agroforestry practices in three agro-ecological zones. The objective of the study was to investigate the fodder tree and shrub species composition, richness, diversity and structure. Key Informant Interviews and Focus Group Discussions were held. In total, ninety 50 m × 20 m plots were laid and standard procedures were followed. Forty nine woody species belonging to 43 genera and 31 families were identified as fodder species. Fabaceae represented by 7 species and Combertaceae and Moraceae (3 species each) were the most diverse families. Mid altitude (H’=2.98) is more diverse followed by High altitude (H’=2.23) and Low altitude agro-ecology (H’=1.94). Species in the low altitude were densely populated and have large basal area followed by mid altitude and high altitude. The top most important species with highest Importance Value Index (IVI) were Ficus sur (51.90), Ficus sycomorus (46.484) and Mangifera indica (60.161) High altitude, middle altitude and lower altitude, respectively. Generally, in the study area, there were diverse fodder trees and shrubs, all likely sources for farmers to feed livestock. So, there should be strong management and conservation practices to ensure future availability, continuous awareness raising efforts, and further study should be conducted for nutritional evaluation.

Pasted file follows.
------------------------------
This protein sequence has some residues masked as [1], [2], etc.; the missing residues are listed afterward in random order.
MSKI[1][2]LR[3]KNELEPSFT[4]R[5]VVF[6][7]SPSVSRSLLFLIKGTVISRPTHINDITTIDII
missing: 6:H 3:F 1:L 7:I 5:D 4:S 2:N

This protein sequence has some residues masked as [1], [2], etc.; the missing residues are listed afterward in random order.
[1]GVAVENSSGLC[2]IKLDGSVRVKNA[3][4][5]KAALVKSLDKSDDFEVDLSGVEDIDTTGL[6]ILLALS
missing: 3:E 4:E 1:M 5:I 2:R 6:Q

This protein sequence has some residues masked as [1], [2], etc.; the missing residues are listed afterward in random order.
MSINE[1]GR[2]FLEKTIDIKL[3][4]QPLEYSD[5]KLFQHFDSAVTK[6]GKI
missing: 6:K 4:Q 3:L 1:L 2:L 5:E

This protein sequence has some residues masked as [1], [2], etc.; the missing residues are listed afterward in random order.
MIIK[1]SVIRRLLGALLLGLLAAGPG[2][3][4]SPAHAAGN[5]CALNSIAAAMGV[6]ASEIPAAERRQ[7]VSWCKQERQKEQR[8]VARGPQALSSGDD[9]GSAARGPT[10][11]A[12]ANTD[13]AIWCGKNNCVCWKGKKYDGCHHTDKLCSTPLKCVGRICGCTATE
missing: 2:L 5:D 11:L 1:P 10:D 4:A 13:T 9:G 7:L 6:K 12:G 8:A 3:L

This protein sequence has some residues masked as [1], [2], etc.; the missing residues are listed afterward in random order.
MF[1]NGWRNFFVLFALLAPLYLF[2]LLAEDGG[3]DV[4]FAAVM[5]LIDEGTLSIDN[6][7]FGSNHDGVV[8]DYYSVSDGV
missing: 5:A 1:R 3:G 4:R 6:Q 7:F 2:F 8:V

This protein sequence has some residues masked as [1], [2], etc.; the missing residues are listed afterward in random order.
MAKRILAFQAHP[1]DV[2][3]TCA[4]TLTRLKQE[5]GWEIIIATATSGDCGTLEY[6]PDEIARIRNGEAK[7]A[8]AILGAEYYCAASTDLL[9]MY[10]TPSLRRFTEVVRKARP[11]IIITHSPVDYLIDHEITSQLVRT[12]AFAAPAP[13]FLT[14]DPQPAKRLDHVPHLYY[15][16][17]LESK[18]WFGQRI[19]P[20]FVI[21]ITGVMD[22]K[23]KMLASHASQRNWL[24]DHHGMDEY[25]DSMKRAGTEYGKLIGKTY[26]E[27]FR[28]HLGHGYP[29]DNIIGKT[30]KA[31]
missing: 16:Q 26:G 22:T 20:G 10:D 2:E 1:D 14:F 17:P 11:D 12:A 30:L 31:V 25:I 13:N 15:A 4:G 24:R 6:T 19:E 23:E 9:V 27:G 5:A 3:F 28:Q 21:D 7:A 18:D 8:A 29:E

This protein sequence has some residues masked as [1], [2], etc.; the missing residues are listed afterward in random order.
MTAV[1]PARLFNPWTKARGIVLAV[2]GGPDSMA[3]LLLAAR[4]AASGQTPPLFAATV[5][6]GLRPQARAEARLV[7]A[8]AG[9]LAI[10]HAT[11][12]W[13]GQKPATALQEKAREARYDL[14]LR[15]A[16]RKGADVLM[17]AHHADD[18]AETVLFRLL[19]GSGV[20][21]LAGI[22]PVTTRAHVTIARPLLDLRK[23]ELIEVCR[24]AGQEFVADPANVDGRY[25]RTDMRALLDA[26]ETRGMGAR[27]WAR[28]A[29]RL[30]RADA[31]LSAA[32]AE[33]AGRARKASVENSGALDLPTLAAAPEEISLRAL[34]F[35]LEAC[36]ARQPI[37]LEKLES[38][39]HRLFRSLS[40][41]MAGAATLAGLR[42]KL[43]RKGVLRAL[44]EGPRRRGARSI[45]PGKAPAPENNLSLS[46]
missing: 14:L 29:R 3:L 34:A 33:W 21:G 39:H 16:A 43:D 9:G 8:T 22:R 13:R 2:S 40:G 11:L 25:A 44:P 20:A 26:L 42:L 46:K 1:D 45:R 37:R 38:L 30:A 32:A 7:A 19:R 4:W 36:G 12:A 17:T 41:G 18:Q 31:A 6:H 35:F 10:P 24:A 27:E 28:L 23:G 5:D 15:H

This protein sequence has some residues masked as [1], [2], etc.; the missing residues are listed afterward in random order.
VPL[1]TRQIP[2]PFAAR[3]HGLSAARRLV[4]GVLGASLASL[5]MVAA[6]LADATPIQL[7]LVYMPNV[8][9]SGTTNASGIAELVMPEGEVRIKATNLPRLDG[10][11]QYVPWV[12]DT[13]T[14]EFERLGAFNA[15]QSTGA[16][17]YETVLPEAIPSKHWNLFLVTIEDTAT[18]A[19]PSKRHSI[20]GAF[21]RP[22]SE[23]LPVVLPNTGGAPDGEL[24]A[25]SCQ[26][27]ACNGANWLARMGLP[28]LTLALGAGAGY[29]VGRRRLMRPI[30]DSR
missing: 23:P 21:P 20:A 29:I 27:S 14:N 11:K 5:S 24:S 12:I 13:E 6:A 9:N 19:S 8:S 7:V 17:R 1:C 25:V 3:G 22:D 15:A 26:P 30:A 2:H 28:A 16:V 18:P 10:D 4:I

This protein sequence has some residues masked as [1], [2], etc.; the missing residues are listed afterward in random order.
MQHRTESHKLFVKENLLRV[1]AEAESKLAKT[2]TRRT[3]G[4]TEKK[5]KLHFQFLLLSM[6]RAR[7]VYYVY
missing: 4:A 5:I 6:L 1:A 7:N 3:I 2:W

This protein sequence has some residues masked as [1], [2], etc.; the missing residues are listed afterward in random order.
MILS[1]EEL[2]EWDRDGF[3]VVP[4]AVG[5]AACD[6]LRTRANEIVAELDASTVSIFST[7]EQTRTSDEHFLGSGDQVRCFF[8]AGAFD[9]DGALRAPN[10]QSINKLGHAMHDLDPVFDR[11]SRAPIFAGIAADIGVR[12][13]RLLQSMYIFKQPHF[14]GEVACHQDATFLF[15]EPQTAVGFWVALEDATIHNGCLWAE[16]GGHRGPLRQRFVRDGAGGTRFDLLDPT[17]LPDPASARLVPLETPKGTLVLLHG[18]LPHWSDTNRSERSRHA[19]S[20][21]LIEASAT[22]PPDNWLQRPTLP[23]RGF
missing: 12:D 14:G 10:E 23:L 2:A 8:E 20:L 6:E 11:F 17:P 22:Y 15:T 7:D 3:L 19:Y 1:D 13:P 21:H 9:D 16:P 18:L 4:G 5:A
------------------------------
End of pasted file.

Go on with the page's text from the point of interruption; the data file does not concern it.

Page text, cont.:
Key words: Fodder, diversity, Parkland, Arbaminch Zuria Woreda, agroforestry practices.


It has been reported that status of animal protein deficiency in developing world is caused by shortage of forage (Azim et al., 2011; Gaikwad et al., 2017). This constraint mainly limits the realization for exploitation of the full potential of the livestock resources. If animals are not  properly   fed,   they   cannot   express   their  genetic potential for production and reproduction (Adugna et al., 2012).